We have a very successful seafood restaurant in the area. It’s a family owned business and a single location, not a chain. A few years ago, they decided to expand since they frequently had a line out the door at lunch and dinner with wait times of 30 to 60 minutes.
However, when they expanded, they changed the physical layout of the restaurant. Instead of having one large dining room they built several smaller rooms — similar to a hub and spoke concept.
When the expansion was complete, business declined.
After speaking with several “regulars,” we learned they perceived the quality of the food had declined when the restaurant expanded. Further probing this perception led to the learning that the consumers’ perception of food quality was correlated with how crowded the restaurant was.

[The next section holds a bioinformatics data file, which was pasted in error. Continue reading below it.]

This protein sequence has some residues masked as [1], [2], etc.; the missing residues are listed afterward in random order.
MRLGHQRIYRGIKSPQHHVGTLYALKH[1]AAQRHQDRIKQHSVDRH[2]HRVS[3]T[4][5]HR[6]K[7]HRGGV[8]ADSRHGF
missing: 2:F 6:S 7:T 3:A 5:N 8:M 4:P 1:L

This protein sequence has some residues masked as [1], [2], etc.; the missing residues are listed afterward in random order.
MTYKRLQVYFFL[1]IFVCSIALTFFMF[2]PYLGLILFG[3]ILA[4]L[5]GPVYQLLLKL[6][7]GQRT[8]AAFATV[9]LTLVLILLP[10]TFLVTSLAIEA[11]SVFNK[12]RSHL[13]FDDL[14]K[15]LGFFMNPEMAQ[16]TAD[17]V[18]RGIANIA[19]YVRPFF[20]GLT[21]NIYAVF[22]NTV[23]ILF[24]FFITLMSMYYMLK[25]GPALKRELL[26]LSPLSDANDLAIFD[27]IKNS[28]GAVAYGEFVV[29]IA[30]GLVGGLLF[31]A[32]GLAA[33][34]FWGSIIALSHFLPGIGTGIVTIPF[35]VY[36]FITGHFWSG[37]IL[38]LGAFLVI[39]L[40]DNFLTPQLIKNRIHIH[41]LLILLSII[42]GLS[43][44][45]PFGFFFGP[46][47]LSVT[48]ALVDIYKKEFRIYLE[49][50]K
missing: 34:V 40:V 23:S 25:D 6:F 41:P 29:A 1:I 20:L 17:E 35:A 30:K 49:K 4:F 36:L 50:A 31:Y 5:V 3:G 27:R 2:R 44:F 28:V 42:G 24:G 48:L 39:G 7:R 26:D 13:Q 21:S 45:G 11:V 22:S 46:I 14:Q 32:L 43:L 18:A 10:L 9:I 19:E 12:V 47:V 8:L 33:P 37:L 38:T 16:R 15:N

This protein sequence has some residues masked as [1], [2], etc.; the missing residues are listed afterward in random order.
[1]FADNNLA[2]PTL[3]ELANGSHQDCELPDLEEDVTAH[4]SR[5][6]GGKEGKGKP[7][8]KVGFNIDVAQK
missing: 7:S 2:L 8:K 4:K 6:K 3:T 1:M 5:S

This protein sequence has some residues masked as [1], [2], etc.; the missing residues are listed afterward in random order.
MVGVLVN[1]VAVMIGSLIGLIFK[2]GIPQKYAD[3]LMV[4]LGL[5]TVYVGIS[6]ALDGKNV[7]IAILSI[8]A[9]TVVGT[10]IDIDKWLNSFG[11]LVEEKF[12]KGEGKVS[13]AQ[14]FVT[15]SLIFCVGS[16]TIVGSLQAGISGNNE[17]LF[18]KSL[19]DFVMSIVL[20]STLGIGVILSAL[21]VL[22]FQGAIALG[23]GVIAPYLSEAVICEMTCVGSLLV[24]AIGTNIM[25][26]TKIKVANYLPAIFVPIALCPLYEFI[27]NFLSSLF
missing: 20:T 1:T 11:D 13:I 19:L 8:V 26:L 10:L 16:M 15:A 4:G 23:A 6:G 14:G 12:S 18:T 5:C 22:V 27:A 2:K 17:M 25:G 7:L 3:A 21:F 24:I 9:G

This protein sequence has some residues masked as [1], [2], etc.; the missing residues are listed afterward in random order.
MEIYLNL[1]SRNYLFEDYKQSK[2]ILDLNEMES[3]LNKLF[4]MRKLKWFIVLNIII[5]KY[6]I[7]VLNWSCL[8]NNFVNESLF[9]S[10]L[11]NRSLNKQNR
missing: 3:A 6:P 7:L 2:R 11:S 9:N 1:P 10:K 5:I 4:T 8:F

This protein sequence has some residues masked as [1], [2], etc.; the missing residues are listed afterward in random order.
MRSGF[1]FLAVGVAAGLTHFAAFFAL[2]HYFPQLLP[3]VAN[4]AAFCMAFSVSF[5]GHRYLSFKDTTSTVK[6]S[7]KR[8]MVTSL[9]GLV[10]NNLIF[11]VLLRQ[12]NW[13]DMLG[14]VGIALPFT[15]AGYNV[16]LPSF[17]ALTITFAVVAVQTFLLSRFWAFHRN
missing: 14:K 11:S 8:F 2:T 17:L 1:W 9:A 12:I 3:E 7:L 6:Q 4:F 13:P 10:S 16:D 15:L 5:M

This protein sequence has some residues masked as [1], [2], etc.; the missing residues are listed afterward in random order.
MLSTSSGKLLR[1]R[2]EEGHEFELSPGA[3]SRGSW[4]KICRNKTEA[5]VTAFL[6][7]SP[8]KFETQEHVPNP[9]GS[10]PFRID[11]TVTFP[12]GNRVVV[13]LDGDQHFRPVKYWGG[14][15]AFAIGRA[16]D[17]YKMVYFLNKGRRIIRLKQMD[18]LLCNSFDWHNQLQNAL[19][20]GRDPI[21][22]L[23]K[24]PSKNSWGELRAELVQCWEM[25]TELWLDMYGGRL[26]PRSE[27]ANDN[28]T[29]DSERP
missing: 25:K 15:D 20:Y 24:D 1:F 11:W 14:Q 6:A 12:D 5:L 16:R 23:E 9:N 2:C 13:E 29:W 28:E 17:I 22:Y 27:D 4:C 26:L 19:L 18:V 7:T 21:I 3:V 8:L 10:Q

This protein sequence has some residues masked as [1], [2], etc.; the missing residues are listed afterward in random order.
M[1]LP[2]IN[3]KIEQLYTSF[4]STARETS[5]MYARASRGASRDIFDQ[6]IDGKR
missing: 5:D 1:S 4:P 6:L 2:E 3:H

When asked for details on how the food quality had declined, respondents did not provide any consistent specifics. When probed further, we frequently heard, “it’s just not as crowded as it used to be so the food quality must have gone down.”
With the expansion of the restaurant and the redesign of the interior, diners did not get the impression the restaurant was as crowded as it was before the expansion and this must be because the food didn’t taste as good.
Once the restaurant tore down some walls and recreated its large dining room feel, business picked back up and exceeded pre-expansion levels.
I don’t know if there’s anything the restaurant owner could do to foresee this problem other than research the best practices of larger chains. We are glad they obtained consumer insights to rectify their problem.